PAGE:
The Times learned an important lesson this week: Never trust a smart girl with acrylic fingernails. Love and Consequences, the acclaimed memoir of Margaret B. Jones, a half-white, half–Native American former foster child who grew up in South Central L.A., was the subject of two Times features and seemed poised to hit the best-seller list when released by Penguin this week — until it turned out that Margaret Jones was actually Margaret Seltzer, a white, private-school educated 33-year-old whose story was as fake as said fingernails. In retrospect, it seems almost laughable that anyone believed Seltzer's stories in the first place — they have whiff of cliché and were maybe even suspiciously detailed: As the Times noted in a feature last month, the author had a "novelist’s eye for the psychological detail and an anthropologist’s eye for social rituals and routines." Indeed!
“The reason I wanted to write the book is that all the time, people would say to me, you’re not what I imagine someone from South L.A. would be like,” she said, curled up on her living room sofa, which was jacketed in a brown elasticized cover from Target. Her feet rested on a chunky coffee table from World Market. The house smelled of black-eyed peas, which were stewing with pork neck bones — a dish from the repertory of her foster mother, known as “Big Mom,” whose shoebox of recipes she inherited.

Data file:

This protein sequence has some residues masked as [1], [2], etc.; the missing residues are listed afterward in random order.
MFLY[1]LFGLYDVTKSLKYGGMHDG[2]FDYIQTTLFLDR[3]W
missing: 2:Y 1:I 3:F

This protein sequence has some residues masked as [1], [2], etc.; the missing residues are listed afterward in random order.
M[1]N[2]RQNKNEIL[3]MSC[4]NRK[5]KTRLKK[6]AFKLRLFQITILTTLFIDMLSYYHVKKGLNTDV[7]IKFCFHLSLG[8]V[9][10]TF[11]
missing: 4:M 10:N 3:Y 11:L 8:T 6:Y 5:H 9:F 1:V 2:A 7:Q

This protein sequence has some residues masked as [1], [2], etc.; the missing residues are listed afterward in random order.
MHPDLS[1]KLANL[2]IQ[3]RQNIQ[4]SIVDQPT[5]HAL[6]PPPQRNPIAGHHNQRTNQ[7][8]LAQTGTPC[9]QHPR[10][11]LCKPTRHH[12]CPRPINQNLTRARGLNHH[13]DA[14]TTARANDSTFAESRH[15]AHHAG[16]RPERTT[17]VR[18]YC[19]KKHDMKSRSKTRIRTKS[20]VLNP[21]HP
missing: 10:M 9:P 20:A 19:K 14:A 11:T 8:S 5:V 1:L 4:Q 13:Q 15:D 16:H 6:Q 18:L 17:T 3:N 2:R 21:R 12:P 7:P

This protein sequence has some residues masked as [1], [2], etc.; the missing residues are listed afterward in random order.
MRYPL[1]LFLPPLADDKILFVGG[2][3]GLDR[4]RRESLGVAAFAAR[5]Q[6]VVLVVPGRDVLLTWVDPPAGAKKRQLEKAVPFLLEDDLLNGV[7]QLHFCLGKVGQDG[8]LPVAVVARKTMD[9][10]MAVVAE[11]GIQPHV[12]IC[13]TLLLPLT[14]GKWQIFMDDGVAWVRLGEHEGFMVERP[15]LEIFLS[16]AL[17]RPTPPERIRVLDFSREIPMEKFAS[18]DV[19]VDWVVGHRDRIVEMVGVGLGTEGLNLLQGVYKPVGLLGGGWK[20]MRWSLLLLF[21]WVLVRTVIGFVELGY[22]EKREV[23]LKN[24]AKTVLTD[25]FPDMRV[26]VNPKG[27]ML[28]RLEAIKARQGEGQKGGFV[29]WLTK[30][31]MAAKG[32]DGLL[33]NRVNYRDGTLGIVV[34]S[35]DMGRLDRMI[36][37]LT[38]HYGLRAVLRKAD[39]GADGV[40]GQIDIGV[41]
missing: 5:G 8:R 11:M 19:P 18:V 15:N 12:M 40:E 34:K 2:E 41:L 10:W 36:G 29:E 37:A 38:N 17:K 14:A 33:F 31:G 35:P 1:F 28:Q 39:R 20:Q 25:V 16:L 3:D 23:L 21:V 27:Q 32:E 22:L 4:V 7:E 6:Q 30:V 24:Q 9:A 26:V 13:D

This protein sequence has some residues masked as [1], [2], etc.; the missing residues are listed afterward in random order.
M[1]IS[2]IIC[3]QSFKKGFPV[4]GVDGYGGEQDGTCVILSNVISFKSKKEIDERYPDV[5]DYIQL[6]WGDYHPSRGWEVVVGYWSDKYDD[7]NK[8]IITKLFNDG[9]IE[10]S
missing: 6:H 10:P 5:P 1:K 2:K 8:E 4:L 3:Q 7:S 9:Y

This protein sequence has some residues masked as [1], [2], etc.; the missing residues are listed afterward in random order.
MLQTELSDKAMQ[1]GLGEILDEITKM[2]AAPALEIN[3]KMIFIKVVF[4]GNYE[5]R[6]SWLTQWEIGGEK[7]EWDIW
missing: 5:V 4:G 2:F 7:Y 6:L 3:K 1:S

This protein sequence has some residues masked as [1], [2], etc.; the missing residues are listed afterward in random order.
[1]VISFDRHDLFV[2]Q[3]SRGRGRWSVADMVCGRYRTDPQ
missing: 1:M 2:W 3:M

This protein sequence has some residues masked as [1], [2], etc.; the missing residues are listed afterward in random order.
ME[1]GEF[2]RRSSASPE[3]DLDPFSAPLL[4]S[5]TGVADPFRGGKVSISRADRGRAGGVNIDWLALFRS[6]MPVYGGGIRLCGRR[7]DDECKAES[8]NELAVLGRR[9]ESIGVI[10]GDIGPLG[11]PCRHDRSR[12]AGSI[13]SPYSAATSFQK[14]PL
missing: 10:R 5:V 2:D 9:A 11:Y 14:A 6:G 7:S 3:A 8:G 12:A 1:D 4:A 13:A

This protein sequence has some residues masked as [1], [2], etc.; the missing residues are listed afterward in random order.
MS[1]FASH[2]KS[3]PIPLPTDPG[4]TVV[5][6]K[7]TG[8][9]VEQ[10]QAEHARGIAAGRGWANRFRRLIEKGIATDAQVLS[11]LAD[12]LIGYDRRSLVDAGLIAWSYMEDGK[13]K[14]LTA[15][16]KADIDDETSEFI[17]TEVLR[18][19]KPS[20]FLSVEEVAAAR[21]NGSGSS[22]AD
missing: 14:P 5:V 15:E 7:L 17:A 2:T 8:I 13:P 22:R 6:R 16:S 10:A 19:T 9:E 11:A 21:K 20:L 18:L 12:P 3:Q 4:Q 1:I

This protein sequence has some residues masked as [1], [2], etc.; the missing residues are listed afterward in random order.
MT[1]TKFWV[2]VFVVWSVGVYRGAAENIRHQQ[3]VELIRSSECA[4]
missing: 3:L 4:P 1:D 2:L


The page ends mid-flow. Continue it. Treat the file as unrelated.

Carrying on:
"Big Mom" and her shoebox of recipes? Yeah, we smell something, and it ain't pork stew.
But Seltzer's story provides no opportunity for Schadenfreude. As Gawker put it last night, Seltzer is "like James Frey, but sadder." She was sold out to her publisher by her sister, before the book ever came out, before she ever got her giant payday and her Oprahmoment (dodged a bullet, there, considering what happened to Frey). She has a young daughter. Plus, her motivations are kind of unclear. “I thought it was my opportunity to put a voice to people who people don’t listen to,” Seltzer tells the Times in her mea culpa today. “Maybe it’s an ego thing—don’t know. I just felt that there was good that I could do and there was no other way that someone would listen to it.” And early on, when asked what she would do if the book blew up and film rights were bought, Seltzer told the Times she'd probably open a community center. "I don’t really need that iPod that shows movies.” Well, she's sure not getting one now.